It’s definitely a special clientele, he said, with the cost of a dozen free-range eggs at $6 to $12.
Ramsdell said a group of four SDSU students is meeting with growers and grocery stores, and the interest in the plan so far has been “pretty good.”
The SDSU team and others are making a trip to California to meet with growers to further the idea of a cooperative association.
Ramsdell has had a few interesting conversations with free-range growers already. he talked with two women in California who were asked where the birds stay at night. They replied, “in the trees.” why? “To stay away from the coyotes.”
So wouldn’t a bird be better off in one of the new colonies?
“If I was a bird, I think I would rather be in a colony than sitting out on the range being ate by some coyote,” Ramsdell said. “But consumers want free-range birds, and if that’s what some of them want, that’s what we will give them.”
While work on the free-range consortium and colony addition advances, Ramsdell said Dakota Layers also is planning to double cage sizes in other barns during the next few years to one bird per 116-square-inch cage.
Most of Dakota Layers eggs take a two-day trip to California, where a voter-approved proposition will take effect on Dec. 1, 2015, requiring any egg sold in the state to come from a chicken with at least that size of cage.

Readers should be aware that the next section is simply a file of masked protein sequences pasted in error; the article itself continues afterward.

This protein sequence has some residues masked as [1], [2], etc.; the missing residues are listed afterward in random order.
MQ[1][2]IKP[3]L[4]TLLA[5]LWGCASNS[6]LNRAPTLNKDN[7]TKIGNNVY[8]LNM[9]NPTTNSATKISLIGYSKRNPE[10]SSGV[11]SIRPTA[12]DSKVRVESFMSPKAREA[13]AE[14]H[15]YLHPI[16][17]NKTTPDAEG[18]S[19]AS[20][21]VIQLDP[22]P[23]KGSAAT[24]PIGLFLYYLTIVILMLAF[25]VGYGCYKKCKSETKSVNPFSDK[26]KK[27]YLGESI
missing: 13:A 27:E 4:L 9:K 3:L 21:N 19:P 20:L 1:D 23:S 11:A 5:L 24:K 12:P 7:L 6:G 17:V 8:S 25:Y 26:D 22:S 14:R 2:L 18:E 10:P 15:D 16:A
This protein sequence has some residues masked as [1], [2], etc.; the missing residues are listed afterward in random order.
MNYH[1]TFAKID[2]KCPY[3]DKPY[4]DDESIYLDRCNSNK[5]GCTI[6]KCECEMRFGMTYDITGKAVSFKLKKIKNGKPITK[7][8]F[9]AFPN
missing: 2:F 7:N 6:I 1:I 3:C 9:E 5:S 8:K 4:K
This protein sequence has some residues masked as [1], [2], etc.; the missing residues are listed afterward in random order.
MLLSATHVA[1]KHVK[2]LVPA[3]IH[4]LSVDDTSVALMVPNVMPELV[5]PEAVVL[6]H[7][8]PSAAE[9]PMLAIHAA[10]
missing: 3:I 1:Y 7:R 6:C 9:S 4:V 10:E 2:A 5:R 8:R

It’s about double the size of current cages and will require a lot of work in the Dakota Layers barns as cages are replaced and birds thrown out.
“We’d love to sell more eggs locally,” Ramsdell said. however, with grocers such as Hy-Vee and Wal-Mart Stores Inc. becoming such large entities, it’s difficult to work out agreements, he said.
The 800,000 eggs produced daily in Flandreau, would be too many for South Dakota, anyway, with its population of 824,000.
The South Dakota eggs are often fresher when they arrive in California than from producers there, Ramsdell said. once the eggs are laid here, they roll onto the conveyors, are cleaned, packaged and put on trucks.
Ramsdell said most California producers pack their own eggs and take them to a processor, a system that often takes up to a week by the time the eggs hit the shelves.
A portion of Dakota Layers eggs are sold locally, however, and the Brookings Hy-Vee finally has added the product to its offerings, he said. perhaps more area stores will be added in the future.
“We’d love to have our eggs in the Sioux Falls Hy-Vees,” he said.
The new addition has another added benefit to the region. With the addition of 344,000 more birds, that means about 30 percent more feed will be needed and another five employees.
Most of the feed is bought in the region. More than 1 million bushels of corn a year from the region currently is used to feed chickens, with another 8,000 tons of soybean meal, for a total of about 38,000 tons of feed per year.
The operation is getting ahead of the curve with its colony addition and larger cages. Ramsdell said the two advancements “are coming faster than people think” for the industry.
With California and its population of 37 million being such a huge importer of eggs, that state’s new rules “are a game-changer.”